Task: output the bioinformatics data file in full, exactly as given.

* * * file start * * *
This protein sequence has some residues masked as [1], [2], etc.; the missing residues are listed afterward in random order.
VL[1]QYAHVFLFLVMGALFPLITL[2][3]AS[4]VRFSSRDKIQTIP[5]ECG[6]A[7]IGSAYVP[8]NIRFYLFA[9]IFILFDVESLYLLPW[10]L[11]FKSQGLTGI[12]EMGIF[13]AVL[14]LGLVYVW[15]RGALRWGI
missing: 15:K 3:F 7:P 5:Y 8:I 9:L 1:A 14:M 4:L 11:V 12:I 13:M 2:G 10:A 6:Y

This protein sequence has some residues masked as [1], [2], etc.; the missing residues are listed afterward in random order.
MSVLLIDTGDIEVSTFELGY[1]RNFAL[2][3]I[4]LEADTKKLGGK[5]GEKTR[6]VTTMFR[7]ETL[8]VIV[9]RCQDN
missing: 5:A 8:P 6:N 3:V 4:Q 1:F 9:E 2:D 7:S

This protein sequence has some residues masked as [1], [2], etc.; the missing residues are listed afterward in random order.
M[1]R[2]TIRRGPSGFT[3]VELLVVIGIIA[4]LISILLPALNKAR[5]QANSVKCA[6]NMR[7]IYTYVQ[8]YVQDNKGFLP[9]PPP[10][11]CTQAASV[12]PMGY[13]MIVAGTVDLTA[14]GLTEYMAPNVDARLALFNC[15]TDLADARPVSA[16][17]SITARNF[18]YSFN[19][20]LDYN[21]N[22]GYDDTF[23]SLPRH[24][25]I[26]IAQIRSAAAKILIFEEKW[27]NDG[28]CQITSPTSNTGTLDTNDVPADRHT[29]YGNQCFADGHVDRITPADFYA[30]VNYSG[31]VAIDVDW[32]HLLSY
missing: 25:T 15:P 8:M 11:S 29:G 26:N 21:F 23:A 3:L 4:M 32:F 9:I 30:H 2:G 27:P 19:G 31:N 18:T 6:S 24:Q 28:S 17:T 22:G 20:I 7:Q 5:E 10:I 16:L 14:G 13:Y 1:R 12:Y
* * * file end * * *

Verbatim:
This protein sequence has some residues masked as [1], [2], etc.; the missing residues are listed afterward in random order.
VL[1]QYAHVFLFLVMGALFPLITL[2][3]AS[4]VRFSSRDKIQTIP[5]ECG[6]A[7]IGSAYVP[8]NIRFYLFA[9]IFILFDVESLYLLPW[10]L[11]FKSQGLTGI[12]EMGIF[13]AVL[14]LGLVYVW[15]RGALRWGI
missing: 15:K 3:F 7:P 5:Y 8:I 9:L 1:A 14:M 4:L 11:V 12:I 13:M 2:G 10:A 6:Y

This protein sequence has some residues masked as [1], [2], etc.; the missing residues are listed afterward in random order.
MSVLLIDTGDIEVSTFELGY[1]RNFAL[2][3]I[4]LEADTKKLGGK[5]GEKTR[6]VTTMFR[7]ETL[8]VIV[9]RCQDN
missing: 5:A 8:P 6:N 3:V 4:Q 1:F 9:E 2:D 7:S

This protein sequence has some residues masked as [1], [2], etc.; the missing residues are listed afterward in random order.
M[1]R[2]TIRRGPSGFT[3]VELLVVIGIIA[4]LISILLPALNKAR[5]QANSVKCA[6]NMR[7]IYTYVQ[8]YVQDNKGFLP[9]PPP[10][11]CTQAASV[12]PMGY[13]MIVAGTVDLTA[14]GLTEYMAPNVDARLALFNC[15]TDLADARPVSA[16][17]SITARNF[18]YSFN[19][20]LDYN[21]N[22]GYDDTF[23]SLPRH[24][25]I[26]IAQIRSAAAKILIFEEKW[27]NDG[28]CQITSPTSNTGTLDTNDVPADRHT[29]YGNQCFADGHVDRITPADFYA[30]VNYSG[31]VAIDVDW[32]HLLSY
missing: 25:T 15:P 8:M 11:S 29:G 26:N 21:F 23:A 3:L 4:M 32:F 9:I 30:H 2:G 27:P 19:G 31:N 18:T 6:S 24:Q 28:S 17:T 22:G 20:I 7:Q 5:E 10:I 16:L 14:G 13:Y 1:R 12:Y